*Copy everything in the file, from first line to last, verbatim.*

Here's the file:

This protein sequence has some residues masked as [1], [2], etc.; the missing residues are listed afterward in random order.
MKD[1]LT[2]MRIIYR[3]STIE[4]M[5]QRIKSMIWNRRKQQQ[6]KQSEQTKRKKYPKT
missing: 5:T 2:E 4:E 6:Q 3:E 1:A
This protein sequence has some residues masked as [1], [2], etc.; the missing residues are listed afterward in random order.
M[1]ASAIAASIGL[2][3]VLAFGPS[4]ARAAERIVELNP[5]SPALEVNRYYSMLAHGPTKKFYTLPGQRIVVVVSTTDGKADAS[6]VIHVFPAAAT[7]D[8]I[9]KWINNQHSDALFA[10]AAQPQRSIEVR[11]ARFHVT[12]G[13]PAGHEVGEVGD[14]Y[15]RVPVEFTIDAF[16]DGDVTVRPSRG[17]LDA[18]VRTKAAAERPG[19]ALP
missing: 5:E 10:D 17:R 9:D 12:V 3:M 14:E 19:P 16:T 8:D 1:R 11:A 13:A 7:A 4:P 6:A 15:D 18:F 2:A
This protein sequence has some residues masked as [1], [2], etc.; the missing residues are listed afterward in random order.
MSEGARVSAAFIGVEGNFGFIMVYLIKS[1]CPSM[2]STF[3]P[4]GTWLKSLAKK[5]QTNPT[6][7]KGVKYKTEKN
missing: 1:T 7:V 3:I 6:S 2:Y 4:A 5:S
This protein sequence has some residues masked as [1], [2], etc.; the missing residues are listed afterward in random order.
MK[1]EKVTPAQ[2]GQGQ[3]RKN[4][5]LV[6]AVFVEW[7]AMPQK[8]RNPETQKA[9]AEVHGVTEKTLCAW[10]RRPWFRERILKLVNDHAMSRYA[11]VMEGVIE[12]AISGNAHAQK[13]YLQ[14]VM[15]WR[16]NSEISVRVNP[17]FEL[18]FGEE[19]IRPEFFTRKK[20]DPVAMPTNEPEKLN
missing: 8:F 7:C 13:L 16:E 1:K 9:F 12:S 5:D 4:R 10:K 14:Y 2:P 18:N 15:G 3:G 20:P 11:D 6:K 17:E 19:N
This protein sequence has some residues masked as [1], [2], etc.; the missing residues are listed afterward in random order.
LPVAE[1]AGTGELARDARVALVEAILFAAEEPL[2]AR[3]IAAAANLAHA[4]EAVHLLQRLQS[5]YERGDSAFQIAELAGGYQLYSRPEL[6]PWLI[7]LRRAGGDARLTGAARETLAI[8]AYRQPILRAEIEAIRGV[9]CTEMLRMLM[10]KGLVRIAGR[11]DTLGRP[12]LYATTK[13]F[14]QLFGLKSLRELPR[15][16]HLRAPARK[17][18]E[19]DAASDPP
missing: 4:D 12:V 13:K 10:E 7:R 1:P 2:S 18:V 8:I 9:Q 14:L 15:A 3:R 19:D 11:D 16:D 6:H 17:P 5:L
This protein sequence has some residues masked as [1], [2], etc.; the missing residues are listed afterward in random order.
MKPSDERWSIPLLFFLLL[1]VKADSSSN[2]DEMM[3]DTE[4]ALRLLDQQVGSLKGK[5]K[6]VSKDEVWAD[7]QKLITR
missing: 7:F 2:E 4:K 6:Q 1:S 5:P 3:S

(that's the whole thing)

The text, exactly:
This protein sequence has some residues masked as [1], [2], etc.; the missing residues are listed afterward in random order.
MKD[1]LT[2]MRIIYR[3]STIE[4]M[5]QRIKSMIWNRRKQQQ[6]KQSEQTKRKKYPKT
missing: 5:T 2:E 4:E 6:Q 3:E 1:A
This protein sequence has some residues masked as [1], [2], etc.; the missing residues are listed afterward in random order.
M[1]ASAIAASIGL[2][3]VLAFGPS[4]ARAAERIVELNP[5]SPALEVNRYYSMLAHGPTKKFYTLPGQRIVVVVSTTDGKADAS[6]VIHVFPAAAT[7]D[8]I[9]KWINNQHSDALFA[10]AAQPQRSIEVR[11]ARFHVT[12]G[13]PAGHEVGEVGD[14]Y[15]RVPVEFTIDAF[16]DGDVTVRPSRG[17]LDA[18]VRTKAAAERPG[19]ALP
missing: 5:E 10:D 17:R 9:D 12:V 3:M 14:E 19:P 16:T 8:D 1:R 11:A 13:A 7:A 4:P 6:A 15:D 18:F 2:A
This protein sequence has some residues masked as [1], [2], etc.; the missing residues are listed afterward in random order.
MSEGARVSAAFIGVEGNFGFIMVYLIKS[1]CPSM[2]STF[3]P[4]GTWLKSLAKK[5]QTNPT[6][7]KGVKYKTEKN
missing: 1:T 7:V 3:I 6:S 2:Y 4:A 5:S
This protein sequence has some residues masked as [1], [2], etc.; the missing residues are listed afterward in random order.
MK[1]EKVTPAQ[2]GQGQ[3]RKN[4][5]LV[6]AVFVEW[7]AMPQK[8]RNPETQKA[9]AEVHGVTEKTLCAW[10]RRPWFRERILKLVNDHAMSRYA[11]VMEGVIE[12]AISGNAHAQK[13]YLQ[14]VM[15]WR[16]NSEISVRVNP[17]FEL[18]FGEE[19]IRPEFFTRKK[20]DPVAMPTNEPEKLN
missing: 8:F 7:C 13:L 16:E 1:K 9:F 12:S 5:D 4:R 10:K 14:Y 2:P 18:N 15:G 3:G 20:P 11:D 6:K 17:E 19:N
This protein sequence has some residues masked as [1], [2], etc.; the missing residues are listed afterward in random order.
LPVAE[1]AGTGELARDARVALVEAILFAAEEPL[2]AR[3]IAAAANLAHA[4]EAVHLLQRLQS[5]YERGDSAFQIAELAGGYQLYSRPEL[6]PWLI[7]LRRAGGDARLTGAARETLAI[8]AYRQPILRAEIEAIRGV[9]CTEMLRMLM[10]KGLVRIAGR[11]DTLGRP[12]LYATTK[13]F[14]QLFGLKSLRELPR[15][16]HLRAPARK[17][18]E[19]DAASDPP
missing: 4:D 12:V 13:K 10:E 7:R 1:P 2:S 18:V 8:I 9:Q 14:L 15:A 3:R 19:D 11:D 16:D 6:H 17:P 5:L
This protein sequence has some residues masked as [1], [2], etc.; the missing residues are listed afterward in random order.
MKPSDERWSIPLLFFLLL[1]VKADSSSN[2]DEMM[3]DTE[4]ALRLLDQQVGSLKGK[5]K[6]VSKDEVWAD[7]QKLITR
missing: 7:F 2:E 4:K 6:Q 1:S 5:P 3:S